Take the temptation to hurl oneself off the pinnacle of the temple in a show of magic and the favour of God and His angels. The US went into Iraq with the “shock and awe” slogan and the prayers that God should “bless America.” While the citizenry cheered—especially the right wing of the Christian Church—the administration and the military “hurled themselves from the pinnacle of the temple” in a show of might and God’s favour. This will turn out to have been an evanescent dream; the evidence is there before us already.

And then there’s the worship of Satan as a route to ultimate power. Much of Christianity doesn’t get Satan as a mythological stand-in for the evil that all of us humans are capable of. At the root of much of our temptation is not a literal “worshipping of the devil,” but a very human “love of money,” and we are currently living through a depression whose very root is that evil, the worship of that “Satan.” It certainly grants power, this obeisance to that demon, but it is, in the end, a power founded on an evil preoccupation. This temptation is very strong and tests all of us one way and another. Our government has currently told us that “the economy is people’s main concern now,” not the environment or the Afghani detainees, one might add.

Matthew’s parable of the temptation is not actually about Jesus, it’s about you and me.

Sunday, January 03, 2010

New wine - old wineskins

The sermon this morning was based on Jesus’ metaphor of new wine in old wineskins. As a whole, it was a petition to us all to consider whether or not new priorities can be pursued successfully through old institutions. An example used was a book by Dambisa Moyo called Dead Aid, in which she apparently argues that African poverty is not so much in spite of foreign aid, but rather because of it. I haven’t read the book yet, but I did hear part of an interview with her in which she said that the governments of many African countries find it easier to obtain handouts than to work to develop their countries infrastructure so that self-sufficiency might one day be achieved. This phenomenon results in guaranteed poverty for the citizens, although the politicians never fail to fatten themselves at the foreign aid trough.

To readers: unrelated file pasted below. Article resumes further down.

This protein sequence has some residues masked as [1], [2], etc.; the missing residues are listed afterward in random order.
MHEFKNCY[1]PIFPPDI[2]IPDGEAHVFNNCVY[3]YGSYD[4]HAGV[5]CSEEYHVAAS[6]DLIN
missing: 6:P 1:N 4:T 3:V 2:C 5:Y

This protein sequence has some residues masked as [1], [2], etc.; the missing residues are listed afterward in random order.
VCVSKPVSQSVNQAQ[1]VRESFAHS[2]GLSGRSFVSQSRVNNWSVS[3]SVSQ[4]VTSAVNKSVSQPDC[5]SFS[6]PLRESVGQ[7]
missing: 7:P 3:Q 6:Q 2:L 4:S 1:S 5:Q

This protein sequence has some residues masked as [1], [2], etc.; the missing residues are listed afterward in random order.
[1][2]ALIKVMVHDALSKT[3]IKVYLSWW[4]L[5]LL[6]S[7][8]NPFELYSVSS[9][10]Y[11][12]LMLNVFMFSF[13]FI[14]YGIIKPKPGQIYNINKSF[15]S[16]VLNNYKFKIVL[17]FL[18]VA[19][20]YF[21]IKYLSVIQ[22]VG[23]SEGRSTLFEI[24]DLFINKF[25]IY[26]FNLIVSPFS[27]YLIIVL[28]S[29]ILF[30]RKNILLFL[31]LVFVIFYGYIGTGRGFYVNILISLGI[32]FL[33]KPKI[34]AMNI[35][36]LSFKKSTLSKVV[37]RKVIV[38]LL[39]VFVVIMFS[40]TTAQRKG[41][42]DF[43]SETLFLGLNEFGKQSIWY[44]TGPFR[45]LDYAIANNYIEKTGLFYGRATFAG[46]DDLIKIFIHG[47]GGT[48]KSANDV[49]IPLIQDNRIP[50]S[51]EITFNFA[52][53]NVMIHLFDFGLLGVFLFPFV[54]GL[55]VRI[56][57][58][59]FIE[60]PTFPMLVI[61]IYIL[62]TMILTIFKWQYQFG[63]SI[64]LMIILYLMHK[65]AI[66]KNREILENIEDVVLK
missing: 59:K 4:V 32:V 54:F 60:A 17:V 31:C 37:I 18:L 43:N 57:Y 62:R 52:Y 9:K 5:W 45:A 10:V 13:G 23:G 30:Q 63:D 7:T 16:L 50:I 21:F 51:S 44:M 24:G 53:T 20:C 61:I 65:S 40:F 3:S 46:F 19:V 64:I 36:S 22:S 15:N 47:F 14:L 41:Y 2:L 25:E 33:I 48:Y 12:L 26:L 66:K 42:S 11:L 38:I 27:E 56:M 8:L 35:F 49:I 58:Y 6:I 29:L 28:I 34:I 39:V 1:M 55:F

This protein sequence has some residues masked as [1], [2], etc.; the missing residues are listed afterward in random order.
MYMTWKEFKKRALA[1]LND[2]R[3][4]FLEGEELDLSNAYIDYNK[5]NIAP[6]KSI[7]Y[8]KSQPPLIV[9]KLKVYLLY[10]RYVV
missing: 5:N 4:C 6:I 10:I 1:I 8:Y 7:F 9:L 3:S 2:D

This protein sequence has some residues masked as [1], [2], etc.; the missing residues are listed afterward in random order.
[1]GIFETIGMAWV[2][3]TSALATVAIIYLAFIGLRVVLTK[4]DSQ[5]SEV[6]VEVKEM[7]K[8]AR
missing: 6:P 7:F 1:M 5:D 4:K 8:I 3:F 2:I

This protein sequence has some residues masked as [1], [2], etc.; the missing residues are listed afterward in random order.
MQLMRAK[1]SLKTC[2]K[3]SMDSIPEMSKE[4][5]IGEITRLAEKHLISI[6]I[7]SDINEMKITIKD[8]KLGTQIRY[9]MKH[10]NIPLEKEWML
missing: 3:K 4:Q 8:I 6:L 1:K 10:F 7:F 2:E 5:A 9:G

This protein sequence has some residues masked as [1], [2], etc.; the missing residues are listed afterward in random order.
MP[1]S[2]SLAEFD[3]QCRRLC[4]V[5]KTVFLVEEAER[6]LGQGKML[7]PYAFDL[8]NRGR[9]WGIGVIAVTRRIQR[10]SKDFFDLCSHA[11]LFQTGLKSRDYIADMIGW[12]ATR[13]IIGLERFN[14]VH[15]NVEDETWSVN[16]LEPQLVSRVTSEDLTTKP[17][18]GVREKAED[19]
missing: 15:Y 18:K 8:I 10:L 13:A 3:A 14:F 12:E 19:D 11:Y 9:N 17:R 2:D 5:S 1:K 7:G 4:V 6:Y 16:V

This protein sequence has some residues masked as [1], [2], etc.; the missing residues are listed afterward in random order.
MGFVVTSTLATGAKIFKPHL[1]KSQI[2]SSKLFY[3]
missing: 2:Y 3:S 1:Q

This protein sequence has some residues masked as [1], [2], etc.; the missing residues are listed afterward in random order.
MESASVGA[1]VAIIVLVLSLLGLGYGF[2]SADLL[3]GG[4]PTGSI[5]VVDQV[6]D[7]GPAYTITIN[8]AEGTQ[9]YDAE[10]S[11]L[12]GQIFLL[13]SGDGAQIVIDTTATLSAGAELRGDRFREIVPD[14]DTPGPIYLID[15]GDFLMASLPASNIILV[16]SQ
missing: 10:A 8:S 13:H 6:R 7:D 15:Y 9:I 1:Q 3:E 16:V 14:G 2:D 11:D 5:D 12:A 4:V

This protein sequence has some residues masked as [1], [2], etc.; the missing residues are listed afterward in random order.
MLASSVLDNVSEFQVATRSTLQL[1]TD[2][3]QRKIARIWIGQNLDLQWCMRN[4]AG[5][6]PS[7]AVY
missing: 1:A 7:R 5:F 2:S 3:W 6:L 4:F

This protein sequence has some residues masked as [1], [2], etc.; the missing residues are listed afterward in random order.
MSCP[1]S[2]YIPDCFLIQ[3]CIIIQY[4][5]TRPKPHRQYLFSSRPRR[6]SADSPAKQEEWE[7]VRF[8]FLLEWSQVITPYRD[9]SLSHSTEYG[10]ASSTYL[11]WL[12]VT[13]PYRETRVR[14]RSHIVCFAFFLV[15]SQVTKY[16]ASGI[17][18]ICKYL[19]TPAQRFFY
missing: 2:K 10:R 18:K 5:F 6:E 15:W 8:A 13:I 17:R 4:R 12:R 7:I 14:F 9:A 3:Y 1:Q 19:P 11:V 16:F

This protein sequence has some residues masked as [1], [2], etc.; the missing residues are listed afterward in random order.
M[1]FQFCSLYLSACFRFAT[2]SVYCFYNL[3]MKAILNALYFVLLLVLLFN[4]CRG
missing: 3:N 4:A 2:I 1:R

Moyo—we were told—doesn’t condemn all aid; help that is pointed specifically toward the self-sufficiency of targeted individuals, families and communities has an important role to play, as does disaster relief. Government to government foreign aid, however, Moyo maintains, is doing more harm than good.

What do you do when a panhandler holds out his hat to you in the street? “Got any spare change, my friend?” I generally walk right by. Most of the time, I have “promises to keep, and miles to go before I sleep,” and that serves as a handy, Frostian, excuse to ignore the supplicant. I sense intuitively that a loony won’t make an appreciable difference to the man’s state of affairs, but at the same time, I expect the hot cup of coffee the loony might buy would be comforting in the short term.

So here’s the new wine. Charity is only given where it saves lives in an emergency, where it contributes directly to the goal of individual, family and community self-sufficiency and where there is no chance of fraud. If dignity, self-respect and self-sufficiency become our goals, then what new wineskin is needed to hold this new wine?

A very pertinent question, don’t you think?